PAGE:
03 August 2005

Le Parisien: The Miracle

Time, It Turns Out, Is Universal

I don't really keep up with the news - at least, not in a timely manner. I'll find out eventually that Putin pocketed an iced-out Superbowl ring out in Moscow, sure, but not in time enough to brag about keeping up with the pace of things. That said, by now doubtless you've all heard of the AirFrance Airbus A340 that skidded down a rainslick runway in Toronto and burst into into flames. You've heard that miraculously, nobody was killed. You and Le Parisien both have proclaimed, "The Miracle of the Air France Airbus."

It's the first A340 crash in 13 years of service. And amid disintegrating steel and burning fuel, you'd imagine three hundred and nine people vanishing into flame. Choking as the oxygen was consumed. Instead, they've all emerged virtually unscathed. This is heartening. Now here's why I'm thinking about the crash, when - after all - you could just be reading CNN.com.

The reason for the crash? The severe thunderstorm that rocked Toronto late yesterday. The same weather system, I'd imagine, that found its way over my apartment building last night. The same towers of clouds that cracked open a jet over concrete and set it on fire shook my windows just a few hours later. At 4:03 p.m., EST, August 2, 2005, at the same time that I was using a Laser Radio Transmission gun to scan men's pants in a rat-infested basement, three hundred-odd people were running for their lives on a little flat patch of rocky ground next to a gully.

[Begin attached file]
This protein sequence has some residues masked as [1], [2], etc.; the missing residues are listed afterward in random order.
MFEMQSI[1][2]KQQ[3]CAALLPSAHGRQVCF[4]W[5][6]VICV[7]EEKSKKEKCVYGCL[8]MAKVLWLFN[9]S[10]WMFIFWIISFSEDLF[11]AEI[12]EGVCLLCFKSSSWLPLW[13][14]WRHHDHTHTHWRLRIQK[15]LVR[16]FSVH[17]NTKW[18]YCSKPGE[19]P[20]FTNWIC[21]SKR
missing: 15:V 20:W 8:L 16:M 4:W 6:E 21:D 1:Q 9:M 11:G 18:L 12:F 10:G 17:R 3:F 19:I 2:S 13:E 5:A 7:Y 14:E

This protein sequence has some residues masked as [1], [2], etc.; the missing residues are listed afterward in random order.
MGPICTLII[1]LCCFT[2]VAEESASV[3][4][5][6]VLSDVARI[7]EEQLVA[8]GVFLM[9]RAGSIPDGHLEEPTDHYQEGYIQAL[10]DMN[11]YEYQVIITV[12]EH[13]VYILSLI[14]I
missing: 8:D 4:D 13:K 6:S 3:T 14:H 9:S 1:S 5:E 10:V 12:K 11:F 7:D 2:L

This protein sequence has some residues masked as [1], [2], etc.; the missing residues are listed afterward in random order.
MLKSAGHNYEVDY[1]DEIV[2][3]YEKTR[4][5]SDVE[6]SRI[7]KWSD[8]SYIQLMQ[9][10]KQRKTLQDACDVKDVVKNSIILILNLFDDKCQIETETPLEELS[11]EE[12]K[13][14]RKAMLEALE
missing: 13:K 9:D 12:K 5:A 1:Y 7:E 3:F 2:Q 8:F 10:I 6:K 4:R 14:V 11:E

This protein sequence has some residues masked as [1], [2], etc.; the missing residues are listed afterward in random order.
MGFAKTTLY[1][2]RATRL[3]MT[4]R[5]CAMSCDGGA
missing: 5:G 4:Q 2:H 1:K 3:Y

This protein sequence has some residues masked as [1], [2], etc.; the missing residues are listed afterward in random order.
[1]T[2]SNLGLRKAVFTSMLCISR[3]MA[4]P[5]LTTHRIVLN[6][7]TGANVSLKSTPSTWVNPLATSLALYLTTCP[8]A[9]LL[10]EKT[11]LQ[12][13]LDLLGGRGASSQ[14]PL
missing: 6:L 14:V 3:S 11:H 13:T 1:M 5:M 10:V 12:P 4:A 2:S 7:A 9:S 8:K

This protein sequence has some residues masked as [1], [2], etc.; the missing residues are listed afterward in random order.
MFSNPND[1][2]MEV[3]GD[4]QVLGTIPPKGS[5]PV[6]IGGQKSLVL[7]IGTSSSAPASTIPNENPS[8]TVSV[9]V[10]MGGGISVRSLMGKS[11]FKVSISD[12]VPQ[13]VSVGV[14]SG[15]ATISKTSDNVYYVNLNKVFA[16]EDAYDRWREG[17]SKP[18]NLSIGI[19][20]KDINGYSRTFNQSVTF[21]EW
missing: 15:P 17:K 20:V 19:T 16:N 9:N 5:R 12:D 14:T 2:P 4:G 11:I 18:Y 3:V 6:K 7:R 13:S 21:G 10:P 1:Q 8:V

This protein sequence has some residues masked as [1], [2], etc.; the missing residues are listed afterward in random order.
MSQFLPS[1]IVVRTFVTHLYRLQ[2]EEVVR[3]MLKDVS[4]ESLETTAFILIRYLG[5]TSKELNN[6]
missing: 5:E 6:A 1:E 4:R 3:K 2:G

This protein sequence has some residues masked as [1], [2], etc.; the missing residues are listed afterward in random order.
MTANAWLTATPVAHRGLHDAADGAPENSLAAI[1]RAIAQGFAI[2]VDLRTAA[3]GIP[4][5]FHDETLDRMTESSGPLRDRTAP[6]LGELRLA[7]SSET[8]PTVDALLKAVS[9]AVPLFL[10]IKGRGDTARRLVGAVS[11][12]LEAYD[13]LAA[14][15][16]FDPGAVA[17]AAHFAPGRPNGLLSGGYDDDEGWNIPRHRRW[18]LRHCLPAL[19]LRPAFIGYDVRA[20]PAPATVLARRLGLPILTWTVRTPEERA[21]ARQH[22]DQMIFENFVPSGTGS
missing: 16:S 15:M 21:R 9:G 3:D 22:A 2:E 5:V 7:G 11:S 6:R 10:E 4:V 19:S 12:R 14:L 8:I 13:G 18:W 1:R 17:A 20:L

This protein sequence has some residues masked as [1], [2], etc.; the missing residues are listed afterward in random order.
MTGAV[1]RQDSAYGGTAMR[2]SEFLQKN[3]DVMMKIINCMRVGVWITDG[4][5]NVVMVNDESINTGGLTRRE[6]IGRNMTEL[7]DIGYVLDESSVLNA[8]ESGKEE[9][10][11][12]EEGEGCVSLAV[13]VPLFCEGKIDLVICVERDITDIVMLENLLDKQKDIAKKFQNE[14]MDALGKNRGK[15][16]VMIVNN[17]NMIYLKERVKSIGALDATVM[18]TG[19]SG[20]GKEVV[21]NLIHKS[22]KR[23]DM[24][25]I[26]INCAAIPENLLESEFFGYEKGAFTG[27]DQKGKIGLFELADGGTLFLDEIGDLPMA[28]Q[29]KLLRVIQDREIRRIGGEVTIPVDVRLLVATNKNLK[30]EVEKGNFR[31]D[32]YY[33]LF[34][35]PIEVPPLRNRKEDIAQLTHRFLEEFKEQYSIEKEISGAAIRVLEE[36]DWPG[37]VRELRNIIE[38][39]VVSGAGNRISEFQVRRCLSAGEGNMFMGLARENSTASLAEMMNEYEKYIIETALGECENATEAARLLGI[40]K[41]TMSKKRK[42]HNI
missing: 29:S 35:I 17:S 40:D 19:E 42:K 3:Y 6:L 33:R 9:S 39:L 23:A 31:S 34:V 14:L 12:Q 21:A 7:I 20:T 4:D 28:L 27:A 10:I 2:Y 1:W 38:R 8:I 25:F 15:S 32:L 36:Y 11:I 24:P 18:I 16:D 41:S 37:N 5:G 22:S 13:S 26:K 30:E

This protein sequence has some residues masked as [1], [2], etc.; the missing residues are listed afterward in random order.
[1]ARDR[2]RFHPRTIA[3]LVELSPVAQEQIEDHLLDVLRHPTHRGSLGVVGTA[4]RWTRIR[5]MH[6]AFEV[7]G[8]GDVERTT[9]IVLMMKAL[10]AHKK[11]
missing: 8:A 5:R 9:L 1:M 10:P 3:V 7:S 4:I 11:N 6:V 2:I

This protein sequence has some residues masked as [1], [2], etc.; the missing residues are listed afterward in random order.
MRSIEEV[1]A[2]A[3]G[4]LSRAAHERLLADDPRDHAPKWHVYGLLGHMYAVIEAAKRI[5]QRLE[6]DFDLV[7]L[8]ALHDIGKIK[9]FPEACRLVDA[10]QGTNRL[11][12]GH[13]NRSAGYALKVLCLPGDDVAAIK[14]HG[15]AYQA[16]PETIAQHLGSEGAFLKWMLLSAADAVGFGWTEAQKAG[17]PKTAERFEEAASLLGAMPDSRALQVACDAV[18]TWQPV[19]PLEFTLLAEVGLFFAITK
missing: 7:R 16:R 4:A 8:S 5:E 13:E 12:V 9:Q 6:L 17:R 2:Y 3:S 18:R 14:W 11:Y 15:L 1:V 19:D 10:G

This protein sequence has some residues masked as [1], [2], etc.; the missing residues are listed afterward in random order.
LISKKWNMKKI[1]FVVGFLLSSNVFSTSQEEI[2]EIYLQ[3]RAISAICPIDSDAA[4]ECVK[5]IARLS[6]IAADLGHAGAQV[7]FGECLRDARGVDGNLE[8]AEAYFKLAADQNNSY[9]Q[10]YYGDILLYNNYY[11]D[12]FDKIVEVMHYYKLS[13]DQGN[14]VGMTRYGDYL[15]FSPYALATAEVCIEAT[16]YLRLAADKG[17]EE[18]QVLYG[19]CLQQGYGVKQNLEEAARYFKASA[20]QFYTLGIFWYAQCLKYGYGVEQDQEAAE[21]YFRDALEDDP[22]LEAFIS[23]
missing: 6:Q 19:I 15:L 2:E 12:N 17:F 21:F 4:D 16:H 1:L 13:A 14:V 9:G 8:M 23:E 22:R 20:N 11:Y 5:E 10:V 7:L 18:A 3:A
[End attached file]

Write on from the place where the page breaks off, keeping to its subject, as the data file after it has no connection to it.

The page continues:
And at the same time as three hundred people ran for their lives from an exploding airplane and lightening flashed, Christopher R. Hill and Akitaki Saiki ducked out of a North Korean conference room to grab some coffee as six nations continued largely unsuccessful nuclear proliferation talks.

At the same time as the lead American and Japanese negotiators took a coffee break in North Korea, police in Belarus had battered down the door of a dingy apartment decorated with the Polish flag, the headquarters of a cultural group of ethnic Poles. Minsk authorities worry that the Poles are fomenting revolution. At just about the same moment that Akitaki Saiki burned his tongue on black coffee and Roel Bramer's vision blurred as he ran from fire and I pulled another stack of Lightweight Dress Chinos, a police officer in Belarus who refuses to be named stood in the center of the apartment and pencilled an inventory of subversive items into a little black notebook he carried with bent steel spirals. Item number one was the flag. Behind him, somebody was getting hit in the face with a truncheon.

And at more or less the exact same time, Michael Roach, recently retired from Australia's Security Intelligence Organization, sweated under newsman lights and, reading from a prepared statement typed onto thin white computer paper, said that Australia faces an imminent risk of a terrorist attack. The reporter from the Australian Broadcasting Corp. nodded seriously as Christopher R. Hill picked up his coffee. "The threat," Michael Roach said, television makeup running on his forehead in more or less the same way that sweat salty with terror was runnning down the gasping face of Roel Bramer, "is real. It's a matter of when it will happen."

Four hours later, I saw the same lightening that split an A340 like an egg strike down in the South End. Christopher R. Hill waxed pessimistic to a reporter on the way back to his hotel room. Rain extinguished Toronto flames. Shock blankets were being wrapped around the survivors. Police tape fluttered across a kicked-in apartment door. Michael Roach woke up early to go running.

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